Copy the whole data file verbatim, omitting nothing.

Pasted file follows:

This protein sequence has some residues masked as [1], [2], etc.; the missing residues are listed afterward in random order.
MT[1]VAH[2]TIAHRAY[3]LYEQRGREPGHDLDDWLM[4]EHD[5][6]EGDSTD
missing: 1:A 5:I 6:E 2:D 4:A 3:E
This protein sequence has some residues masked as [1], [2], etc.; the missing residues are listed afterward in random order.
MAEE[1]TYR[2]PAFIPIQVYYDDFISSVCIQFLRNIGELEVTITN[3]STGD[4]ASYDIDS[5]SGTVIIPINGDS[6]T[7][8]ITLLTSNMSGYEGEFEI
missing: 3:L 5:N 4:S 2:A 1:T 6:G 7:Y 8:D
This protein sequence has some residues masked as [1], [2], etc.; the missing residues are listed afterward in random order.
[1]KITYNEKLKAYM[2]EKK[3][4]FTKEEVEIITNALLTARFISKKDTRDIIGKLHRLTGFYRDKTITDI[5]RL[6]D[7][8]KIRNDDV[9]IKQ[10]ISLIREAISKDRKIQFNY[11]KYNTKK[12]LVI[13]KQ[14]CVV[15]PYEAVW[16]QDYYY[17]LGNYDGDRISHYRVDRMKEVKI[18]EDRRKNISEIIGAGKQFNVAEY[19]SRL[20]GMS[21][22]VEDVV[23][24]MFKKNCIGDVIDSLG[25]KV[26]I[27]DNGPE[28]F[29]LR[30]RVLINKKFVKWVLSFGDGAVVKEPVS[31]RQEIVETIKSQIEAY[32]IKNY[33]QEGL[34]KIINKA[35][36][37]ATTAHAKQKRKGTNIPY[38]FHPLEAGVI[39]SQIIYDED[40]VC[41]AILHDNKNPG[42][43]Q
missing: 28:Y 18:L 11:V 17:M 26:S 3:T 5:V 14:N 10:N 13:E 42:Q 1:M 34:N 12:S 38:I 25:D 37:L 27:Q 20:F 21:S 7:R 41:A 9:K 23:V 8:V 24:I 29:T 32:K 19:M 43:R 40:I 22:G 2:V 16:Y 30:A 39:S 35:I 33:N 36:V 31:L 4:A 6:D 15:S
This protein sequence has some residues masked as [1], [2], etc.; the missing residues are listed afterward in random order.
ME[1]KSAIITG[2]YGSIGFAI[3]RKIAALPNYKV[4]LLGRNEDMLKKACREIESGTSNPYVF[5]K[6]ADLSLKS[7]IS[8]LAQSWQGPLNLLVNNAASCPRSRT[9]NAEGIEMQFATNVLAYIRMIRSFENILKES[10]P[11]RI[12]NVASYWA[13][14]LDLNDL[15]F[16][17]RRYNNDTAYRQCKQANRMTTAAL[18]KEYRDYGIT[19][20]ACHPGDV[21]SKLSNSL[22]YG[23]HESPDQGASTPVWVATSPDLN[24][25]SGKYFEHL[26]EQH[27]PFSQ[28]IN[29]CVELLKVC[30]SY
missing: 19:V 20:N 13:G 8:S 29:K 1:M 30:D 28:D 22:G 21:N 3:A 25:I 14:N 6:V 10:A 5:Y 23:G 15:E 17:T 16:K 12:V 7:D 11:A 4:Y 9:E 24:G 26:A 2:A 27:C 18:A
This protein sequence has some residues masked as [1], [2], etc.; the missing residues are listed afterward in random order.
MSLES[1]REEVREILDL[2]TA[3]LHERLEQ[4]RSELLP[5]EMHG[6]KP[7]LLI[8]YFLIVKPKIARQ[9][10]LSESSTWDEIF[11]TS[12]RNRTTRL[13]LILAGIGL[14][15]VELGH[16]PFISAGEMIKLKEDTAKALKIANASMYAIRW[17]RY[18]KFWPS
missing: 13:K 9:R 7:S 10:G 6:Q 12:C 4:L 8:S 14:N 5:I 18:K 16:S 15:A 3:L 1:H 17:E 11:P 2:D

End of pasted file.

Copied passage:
This protein sequence has some residues masked as [1], [2], etc.; the missing residues are listed afterward in random order.
MT[1]VAH[2]TIAHRAY[3]LYEQRGREPGHDLDDWLM[4]EHD[5][6]EGDSTD
missing: 1:A 5:I 6:E 2:D 4:A 3:E
This protein sequence has some residues masked as [1], [2], etc.; the missing residues are listed afterward in random order.
MAEE[1]TYR[2]PAFIPIQVYYDDFISSVCIQFLRNIGELEVTITN[3]STGD[4]ASYDIDS[5]SGTVIIPINGDS[6]T[7][8]ITLLTSNMSGYEGEFEI
missing: 3:L 5:N 4:S 2:A 1:T 6:G 7:Y 8:D
This protein sequence has some residues masked as [1], [2], etc.; the missing residues are listed afterward in random order.
[1]KITYNEKLKAYM[2]EKK[3][4]FTKEEVEIITNALLTARFISKKDTRDIIGKLHRLTGFYRDKTITDI[5]RL[6]D[7][8]KIRNDDV[9]IKQ[10]ISLIREAISKDRKIQFNY[11]KYNTKK[12]LVI[13]KQ[14]CVV[15]PYEAVW[16]QDYYY[17]LGNYDGDRISHYRVDRMKEVKI[18]EDRRKNISEIIGAGKQFNVAEY[19]SRL[20]GMS[21][22]VEDVV[23][24]MFKKNCIGDVIDSLG[25]KV[26]I[27]DNGPE[28]F[29]LR[30]RVLINKKFVKWVLSFGDGAVVKEPVS[31]RQEIVETIKSQIEAY[32]IKNY[33]QEGL[34]KIINKA[35][36][37]ATTAHAKQKRKGTNIPY[38]FHPLEAGVI[39]SQIIYDED[40]VC[41]AILHDNKNPG[42][43]Q
missing: 28:Y 18:L 11:V 17:M 26:S 3:T 5:V 14:N 10:N 13:E 42:Q 1:M 34:N 12:S 38:I 25:D 37:L 27:Q 20:F 21:S 7:R 41:A 9:K 23:V 8:V 24:I 29:T 32:K 19:M 43:R 40:I 22:G 2:V 16:Y 30:A 39:S 35:I 33:N 36:V 31:L 4:A 6:D 15:S
This protein sequence has some residues masked as [1], [2], etc.; the missing residues are listed afterward in random order.
ME[1]KSAIITG[2]YGSIGFAI[3]RKIAALPNYKV[4]LLGRNEDMLKKACREIESGTSNPYVF[5]K[6]ADLSLKS[7]IS[8]LAQSWQGPLNLLVNNAASCPRSRT[9]NAEGIEMQFATNVLAYIRMIRSFENILKES[10]P[11]RI[12]NVASYWA[13][14]LDLNDL[15]F[16][17]RRYNNDTAYRQCKQANRMTTAAL[18]KEYRDYGIT[19][20]ACHPGDV[21]SKLSNSL[22]YG[23]HESPDQGASTPVWVATSPDLN[24][25]SGKYFEHL[26]EQH[27]PFSQ[28]IN[29]CVELLKVC[30]SY
missing: 19:V 20:N 13:G 8:S 29:K 1:M 30:D 28:D 22:G 21:N 3:A 25:I 14:N 6:V 10:A 5:Y 23:G 15:E 17:T 16:K 12:V 7:D 11:A 4:Y 9:E 24:G 26:A 2:A 27:C 18:A
This protein sequence has some residues masked as [1], [2], etc.; the missing residues are listed afterward in random order.
MSLES[1]REEVREILDL[2]TA[3]LHERLEQ[4]RSELLP[5]EMHG[6]KP[7]LLI[8]YFLIVKPKIARQ[9][10]LSESSTWDEIF[11]TS[12]RNRTTRL[13]LILAGIGL[14][15]VELGH[16]PFISAGEMIKLKEDTAKALKIANASMYAIRW[17]RY[18]KFWPS
missing: 13:K 9:R 7:S 10:G 6:Q 12:C 4:L 8:S 14:N 5:I 18:K 16:S 15:A 3:L 1:H 17:E 11:P 2:D